I was in Guatemala for three weeks during the height of the family separation crisis.
But the Guatemala I saw and the families I met did not fit the narrative about violence, gangs and desperation so deep that families send little children to journey across Mexico to the Promised Land.
No doubt, those stories are true, as far as they go.
In fact, we were told about the violence in Guatemala City, where children of 9 or 10 are addicted to drugs.
Where killing is common and the police offer no help.
Where I was told to keep the car window rolled up as we inched along the hot, traffic-jammed highway because if I didn’t somebody would reach in and grab my purse. Or worse.
The woman who gave the warning had been robbed at gunpoint in Guatemala City.
But she isn’t from there.
Rosa Maria Cu De Jul — aka Maestra Rosita — is from Cobán, where we spent two weeks in her home with her family.
This is where the standard narrative fell apart.
Like my husband, Maestra Rosita is a teacher. In Guatemala — as in Mexico — teachers are referred to with the honorific “maestro” or “maestra.” It’s a title that reflects the value of what teachers do. I love saying it.
My husband, Sixto Valdez, is a Montessori teacher who was asked to travel to Cobán and Antigua to share some of his teaching techniques. It was in those schools — a public one in Cobán that had very few resources and a private one in Antigua that had plenty — where I saw some of the complexity of a country that Americans tend to dismiss with easy stereotypes that range from viciously negative to patronizingly sympathetic.
The public school classrooms surround a dirt courtyard that has a raised stage at one end. The day we arrived, the stage was decorated in our honor with elementary school art. The pathways in front of the classrooms were covered with fresh pine needles, which released their scent when we walked on them.
There were a few dignitaries. Speeches. And a lunch cooked in enormous pots over smoky fires in the school’s kitchen.
Sixto spent days working with the teachers, showing them how to create Montessori materials, which are hideously expensive to buy. He also worked with students, who were eager, respectful and ready to push the limits — just like the kids here.
Kids surrounded us — made bold by curiosity, yet vulnerable as only children can be. This is when I thought of the families being separated by a U.S. policy so cruel that it shamed my country before the world.
If only politicians could stop seeing these individuals as nothing more than pawns in ideological wars. If only the people who control U.S. policy could spend a few weeks with Maestra Rosita and her family in a home she described as humble, but full of love.
I fully endorse the love part. And it included great food to which she added herbs to make sure we didn’t get stomach misery. And we didn’t.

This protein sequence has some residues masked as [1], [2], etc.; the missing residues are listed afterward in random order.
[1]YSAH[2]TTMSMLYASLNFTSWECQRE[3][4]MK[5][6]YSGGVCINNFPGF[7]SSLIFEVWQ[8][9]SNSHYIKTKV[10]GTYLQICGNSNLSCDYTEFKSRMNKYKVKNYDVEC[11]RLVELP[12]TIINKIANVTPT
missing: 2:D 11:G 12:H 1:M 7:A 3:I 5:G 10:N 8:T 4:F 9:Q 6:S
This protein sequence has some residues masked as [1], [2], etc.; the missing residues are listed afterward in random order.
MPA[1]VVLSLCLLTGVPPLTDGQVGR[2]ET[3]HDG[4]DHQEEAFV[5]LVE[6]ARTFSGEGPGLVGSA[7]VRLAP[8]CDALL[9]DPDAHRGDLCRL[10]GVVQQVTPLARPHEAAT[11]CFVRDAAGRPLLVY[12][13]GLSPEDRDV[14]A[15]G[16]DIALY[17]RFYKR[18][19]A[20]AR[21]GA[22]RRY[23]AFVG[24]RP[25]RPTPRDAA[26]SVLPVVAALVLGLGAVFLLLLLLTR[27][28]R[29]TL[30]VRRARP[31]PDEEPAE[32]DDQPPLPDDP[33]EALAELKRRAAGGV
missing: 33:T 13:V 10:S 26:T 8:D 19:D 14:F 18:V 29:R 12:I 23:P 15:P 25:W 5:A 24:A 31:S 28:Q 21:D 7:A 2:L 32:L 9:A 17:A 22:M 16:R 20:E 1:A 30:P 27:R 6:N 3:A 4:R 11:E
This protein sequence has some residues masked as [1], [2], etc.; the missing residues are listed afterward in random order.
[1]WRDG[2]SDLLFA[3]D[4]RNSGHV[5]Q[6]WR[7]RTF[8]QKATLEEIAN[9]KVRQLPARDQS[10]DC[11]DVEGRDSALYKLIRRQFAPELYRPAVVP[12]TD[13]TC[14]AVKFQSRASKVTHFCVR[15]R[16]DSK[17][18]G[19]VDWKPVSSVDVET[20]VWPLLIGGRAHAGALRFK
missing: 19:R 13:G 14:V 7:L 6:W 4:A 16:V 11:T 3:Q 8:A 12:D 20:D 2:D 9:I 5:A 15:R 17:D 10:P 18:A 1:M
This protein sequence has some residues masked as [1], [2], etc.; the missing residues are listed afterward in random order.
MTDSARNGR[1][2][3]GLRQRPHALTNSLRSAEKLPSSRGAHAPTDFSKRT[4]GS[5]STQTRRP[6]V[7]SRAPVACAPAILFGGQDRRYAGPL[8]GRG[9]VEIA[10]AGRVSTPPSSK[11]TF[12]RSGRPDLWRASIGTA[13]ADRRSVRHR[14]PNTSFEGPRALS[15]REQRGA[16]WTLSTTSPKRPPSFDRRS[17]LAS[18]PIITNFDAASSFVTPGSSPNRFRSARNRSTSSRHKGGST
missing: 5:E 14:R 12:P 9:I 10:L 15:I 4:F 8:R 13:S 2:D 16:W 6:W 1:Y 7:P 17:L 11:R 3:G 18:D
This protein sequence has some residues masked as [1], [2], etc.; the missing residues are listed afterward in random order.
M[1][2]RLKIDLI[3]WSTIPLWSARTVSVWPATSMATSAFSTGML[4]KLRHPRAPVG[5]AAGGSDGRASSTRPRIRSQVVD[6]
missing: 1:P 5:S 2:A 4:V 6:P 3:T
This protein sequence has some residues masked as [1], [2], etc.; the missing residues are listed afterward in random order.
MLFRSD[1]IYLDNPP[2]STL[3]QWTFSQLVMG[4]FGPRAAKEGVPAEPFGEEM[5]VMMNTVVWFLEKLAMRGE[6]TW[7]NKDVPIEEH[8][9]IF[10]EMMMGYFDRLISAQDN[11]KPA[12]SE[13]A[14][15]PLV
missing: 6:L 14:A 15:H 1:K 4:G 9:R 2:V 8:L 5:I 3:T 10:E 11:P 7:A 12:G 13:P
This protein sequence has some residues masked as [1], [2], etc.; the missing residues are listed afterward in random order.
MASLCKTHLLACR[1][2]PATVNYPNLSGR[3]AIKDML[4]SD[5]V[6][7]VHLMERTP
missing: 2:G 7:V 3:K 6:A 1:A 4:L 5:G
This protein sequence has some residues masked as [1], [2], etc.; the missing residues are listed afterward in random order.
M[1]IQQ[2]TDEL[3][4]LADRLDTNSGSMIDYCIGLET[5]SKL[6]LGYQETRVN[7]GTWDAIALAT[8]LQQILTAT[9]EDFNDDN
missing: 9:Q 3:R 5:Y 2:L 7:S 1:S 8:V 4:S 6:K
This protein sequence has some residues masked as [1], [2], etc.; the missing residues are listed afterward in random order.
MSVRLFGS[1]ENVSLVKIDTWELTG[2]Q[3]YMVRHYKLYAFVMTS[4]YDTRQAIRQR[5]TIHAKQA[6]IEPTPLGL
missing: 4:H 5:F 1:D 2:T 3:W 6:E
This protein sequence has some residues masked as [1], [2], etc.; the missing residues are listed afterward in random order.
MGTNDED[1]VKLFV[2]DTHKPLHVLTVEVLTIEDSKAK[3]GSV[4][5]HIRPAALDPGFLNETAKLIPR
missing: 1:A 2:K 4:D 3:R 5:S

Maestra Rosita and her husband Carlos Enrique Jul Bin are Mayan. Both are fluent in Spanish, but their first language is Q’eqchi’. Their pride in their heritage is quiet and deep.
Maestra Rosita wears only traditional Mayan clothing of the region, including the huipil blouse over yards and yards of skirt.
She gave me one of those beautiful hand-woven blouses the first day we arrived and told me I could wear it over jeans, which I did.
Because I love the textiles of Guatemala, Maestra Rosita and another teacher, Maestra Irma Alicia Tujab, took us on a day trip to Salamá and San Miguel Chicaj, where we met women weavers.
Yes, I bought a lot. And one of the women allowed me to take a picture of her beautiful child wearing traditional clothing she had woven for her.
In Salamá, Maestra Irma took us to her sister’s house for lunch with the family. It was here that Sixto sat and talked quietly with their 15-year-old son, who was being courted by smugglers.
The smugglers told him that July was the perfect time to cross the Arizona desert. They said it was easy. They said there were jobs in the United States where he could make a lot of money. No problem.
His parents were trying to talk him out of it. Now it was Sixto’s turn to tell him all the reasons he should stay at home and not risk his life on the false promises of criminals who pretended to be his friends.
His parents are praying he will listen to that warning. I am, too, because the consequences of making that journey could be far harsher than any 15 year old deserves.
In addition to all the temptations parents in the United States hope their teenagers will resist, parents in Guatemala have to hope their kids won’t succumb to the siren call of the smugglers.
I’ve run out of space — and we haven’t even gotten to Antigua, that famous tourist island that drives photographers wild.
But in truth I left my heart in Cobán. All the pretty architecture in Antigua couldn’t replace the richness of coffee and laughter around Maestra Rosita’s table.
When we left, they said we were part of their family — and they cried at the goodbyes. It was touching, humbling — and almost too much emotion for this stoic North American.
I learned a lot from this family and the others we met in Guatemala.
Enough to know that I barely understand the place or the people.
Enough to know that the dueling stereotypes of Guatemalans as villains or victims are both wrong.
They are people with stories to tell and treasures they are eager to share.